But broadcasters are still hoping they can derail or water down legislation that would allow unlicensed wireless devices to operate in broadcast spectrum.
The broadcasting news from Washington is bad and could get worse.
Yesterday, broadcasters took a major congressional hit when the House unanimously passed a Senate indecency bill that would drastically increase fines for TV stations to $325,000 per violation. Presidential approval is a virtual certainty.
At almost the same time, the two House Republicans who control all broadcasting legislation came out against multicast must-carry rights for broadcasters and warned the FCC to back off from any plans to adopt must-carry rules. Earlier in the day, Senate Commerce Committee Chairman Ted Stevens (R-Alaska) also told the FCC not to mess with must carry.
Now it looks like the industry might get clobbered again. Stevens’s committee is likely to approve a pending telecom reform bill with provisions that would permit unlicensed wireless devices in so-called “white spaces” between TV channels.
The white space provisions are a minor part of the legislation. Committee staff is primarily focused on rewriting the bill’s most controversial elements dealing with video franchise reform and net neutrality.
Broadcasters led by the Association for Maximum Service Television have been vigorously opposing the white space provisions, saying that unlicensed devices operating in the broadcast spectrum would cause serious interference to TV signals.
“It is absolutely critical that existing licensees be protected,” says MSTV President David Donovan.
There is still some hope for broadcasters. Stevens is an industry ally and he might budge a little on the issue, incorporating some of MSTV’s revisions into the bill. As of this writing, we are waiting to see what the latest draft of the bill looks like.
MSTV has a long list of revisions. The legislation now requires the FCC to issue rules permitting white space devices within 270 days of enactment. MSTV doesn’t like that timetable and argues that the FCC should be able to make the final determination as to when the devices are permitted.
MSTV would also strengthen the FCC certification process of white space devices and mandatory field testing to ensure there is no interference. Laboratory tests alone won’t cut it, says MSTV.
Perhaps most important, Donovan says, “it is imperative that these devices be prohibited from operating on the first adjacent channel to any full-powered TV station, Class A station, LPTV station or television translator.”
Ideally, broadcasters would like Congress to delay any action on this matter until the DTV transition is completed in 2009.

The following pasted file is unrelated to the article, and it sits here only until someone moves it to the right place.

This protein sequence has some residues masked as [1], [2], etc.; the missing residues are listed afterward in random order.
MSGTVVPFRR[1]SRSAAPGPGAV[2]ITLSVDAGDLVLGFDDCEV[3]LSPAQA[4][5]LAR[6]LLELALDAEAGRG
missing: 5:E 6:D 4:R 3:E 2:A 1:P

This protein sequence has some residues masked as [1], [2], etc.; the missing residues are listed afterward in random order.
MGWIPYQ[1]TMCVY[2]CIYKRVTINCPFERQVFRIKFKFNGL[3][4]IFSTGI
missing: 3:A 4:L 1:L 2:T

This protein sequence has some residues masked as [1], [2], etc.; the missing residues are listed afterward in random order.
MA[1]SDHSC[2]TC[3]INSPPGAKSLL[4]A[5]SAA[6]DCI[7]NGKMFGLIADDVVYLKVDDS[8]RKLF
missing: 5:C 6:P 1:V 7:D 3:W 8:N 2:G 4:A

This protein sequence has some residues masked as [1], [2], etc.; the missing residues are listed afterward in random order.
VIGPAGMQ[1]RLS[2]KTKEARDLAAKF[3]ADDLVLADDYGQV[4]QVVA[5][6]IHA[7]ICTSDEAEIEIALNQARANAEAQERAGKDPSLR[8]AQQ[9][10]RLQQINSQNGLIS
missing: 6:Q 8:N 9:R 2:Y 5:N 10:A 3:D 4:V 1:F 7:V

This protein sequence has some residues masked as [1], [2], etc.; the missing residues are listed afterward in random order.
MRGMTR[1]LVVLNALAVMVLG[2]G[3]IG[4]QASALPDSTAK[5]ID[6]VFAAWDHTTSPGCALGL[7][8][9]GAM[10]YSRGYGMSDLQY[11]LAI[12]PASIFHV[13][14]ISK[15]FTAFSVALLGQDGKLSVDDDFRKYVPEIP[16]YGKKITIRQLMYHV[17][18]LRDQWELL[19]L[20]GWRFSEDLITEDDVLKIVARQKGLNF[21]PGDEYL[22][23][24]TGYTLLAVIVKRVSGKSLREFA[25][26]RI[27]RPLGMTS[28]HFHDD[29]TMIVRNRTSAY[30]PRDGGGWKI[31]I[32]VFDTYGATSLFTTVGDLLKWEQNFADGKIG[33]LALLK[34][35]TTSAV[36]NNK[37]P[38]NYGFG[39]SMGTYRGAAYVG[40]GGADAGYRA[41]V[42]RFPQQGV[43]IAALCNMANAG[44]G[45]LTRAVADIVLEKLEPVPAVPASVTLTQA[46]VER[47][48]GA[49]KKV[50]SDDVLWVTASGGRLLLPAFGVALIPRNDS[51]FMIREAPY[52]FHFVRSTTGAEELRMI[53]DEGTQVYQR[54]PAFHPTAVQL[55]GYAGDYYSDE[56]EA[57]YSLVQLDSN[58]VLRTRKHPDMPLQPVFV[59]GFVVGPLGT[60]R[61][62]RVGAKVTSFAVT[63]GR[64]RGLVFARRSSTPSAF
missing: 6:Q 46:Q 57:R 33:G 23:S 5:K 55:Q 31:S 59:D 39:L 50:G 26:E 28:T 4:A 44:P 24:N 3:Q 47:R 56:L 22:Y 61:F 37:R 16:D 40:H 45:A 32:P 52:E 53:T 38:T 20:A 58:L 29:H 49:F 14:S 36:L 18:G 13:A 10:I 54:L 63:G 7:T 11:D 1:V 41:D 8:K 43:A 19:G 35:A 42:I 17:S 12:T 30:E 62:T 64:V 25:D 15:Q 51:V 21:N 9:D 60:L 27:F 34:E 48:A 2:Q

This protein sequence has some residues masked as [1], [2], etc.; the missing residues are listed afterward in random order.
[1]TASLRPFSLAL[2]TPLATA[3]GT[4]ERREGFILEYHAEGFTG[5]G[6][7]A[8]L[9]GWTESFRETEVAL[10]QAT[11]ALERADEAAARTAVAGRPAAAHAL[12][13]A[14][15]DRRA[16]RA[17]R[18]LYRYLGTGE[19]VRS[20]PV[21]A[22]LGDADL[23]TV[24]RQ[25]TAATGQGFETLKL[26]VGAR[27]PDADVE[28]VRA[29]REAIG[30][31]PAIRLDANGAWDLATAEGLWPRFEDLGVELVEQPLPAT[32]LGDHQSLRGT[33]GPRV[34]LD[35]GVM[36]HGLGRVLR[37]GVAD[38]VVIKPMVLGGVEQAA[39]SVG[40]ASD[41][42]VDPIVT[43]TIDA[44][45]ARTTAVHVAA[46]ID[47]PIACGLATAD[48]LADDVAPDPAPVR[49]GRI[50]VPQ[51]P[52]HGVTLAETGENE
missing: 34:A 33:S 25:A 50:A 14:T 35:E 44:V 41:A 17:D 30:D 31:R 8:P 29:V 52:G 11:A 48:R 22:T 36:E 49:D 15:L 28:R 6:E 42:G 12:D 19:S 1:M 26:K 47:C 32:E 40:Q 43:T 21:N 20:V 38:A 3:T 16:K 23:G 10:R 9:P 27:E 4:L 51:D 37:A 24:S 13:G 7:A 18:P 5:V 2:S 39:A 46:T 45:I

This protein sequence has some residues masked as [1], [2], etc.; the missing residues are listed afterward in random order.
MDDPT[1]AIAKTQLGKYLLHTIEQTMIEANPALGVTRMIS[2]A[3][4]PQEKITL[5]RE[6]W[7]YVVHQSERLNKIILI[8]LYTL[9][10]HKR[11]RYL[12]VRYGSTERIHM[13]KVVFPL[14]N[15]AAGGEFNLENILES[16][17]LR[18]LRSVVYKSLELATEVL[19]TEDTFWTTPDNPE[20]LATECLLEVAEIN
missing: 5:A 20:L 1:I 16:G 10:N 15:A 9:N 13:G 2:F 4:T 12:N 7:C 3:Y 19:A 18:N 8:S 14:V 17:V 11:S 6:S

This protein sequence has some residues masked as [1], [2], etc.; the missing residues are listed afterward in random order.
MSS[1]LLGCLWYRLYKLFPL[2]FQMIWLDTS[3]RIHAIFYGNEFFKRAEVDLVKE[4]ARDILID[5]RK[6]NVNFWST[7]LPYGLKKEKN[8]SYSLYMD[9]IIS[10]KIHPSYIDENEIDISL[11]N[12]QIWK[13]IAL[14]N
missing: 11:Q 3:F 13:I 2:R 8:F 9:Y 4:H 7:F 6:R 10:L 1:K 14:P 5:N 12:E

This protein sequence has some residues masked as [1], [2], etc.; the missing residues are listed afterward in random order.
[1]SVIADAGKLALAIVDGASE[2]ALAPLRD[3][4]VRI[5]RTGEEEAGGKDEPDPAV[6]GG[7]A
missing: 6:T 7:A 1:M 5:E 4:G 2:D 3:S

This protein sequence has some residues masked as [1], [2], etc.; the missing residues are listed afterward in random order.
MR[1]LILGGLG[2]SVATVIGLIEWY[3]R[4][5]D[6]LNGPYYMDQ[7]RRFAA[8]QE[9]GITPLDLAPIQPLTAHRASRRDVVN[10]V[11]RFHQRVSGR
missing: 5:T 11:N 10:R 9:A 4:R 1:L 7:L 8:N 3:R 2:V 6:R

But waiting that long doesn’t hold much appeal to Stevens or any of the other committee members such as George Allen (R-Va.), John Sununu (R-N.H.), John Kerry (D-Mass.), Barbara Boxer (D-Calif.) and Gordon Smith (R-Ore.) who want the white spaces provisions adopted.
The high-tech companies behind the measure—Microsoft, Intel, Dell and Hewlett-Packard, among others—have successfully convinced the senators that permitting these unlicensed devices will spur the development and delivery of high-speed broadband services in underserved rural areas.
There are some familiar faces leading the charge for Microsoft and Intel. Helping Microsoft make the case is Ed Thomas, the FCC’s former chief engineer under Michael Powell. Peter Pitsch, Intel’s director of communications policy, is another key player in the debate. Pitsch was chief of staff to former FCC Chairman Dennis Patrick.
Even if Stevens decides to ignore broadcasters concerns and move forward, TV stations haven’t completely lost the battle.
Broadcasters may be able to count on House members to throw out or water down the proposal.
Right now, the House telecom reform bill doesn’t even deal with the white spaces issue nor does it contain another onerous Senate provision that would permit cable systems to down convert broadcasters DTV signals.
So if it comes down to a House-Senate conference on the legislation, those broadcast-unfriendly provisions could be left out or altered.
Or even better, House members might want to explore the possibility of auctioning off the white space spectrum rather than give it away. Microsoft and Intel might find that idea less appealing.
Of course, time is always on the side of those who oppose legislation as the broadcasters do in this case. With fewer and fewer days left on the legislative calendar, Congress could adjourn before a telecom reform bill ever gets to a House-Senate conference.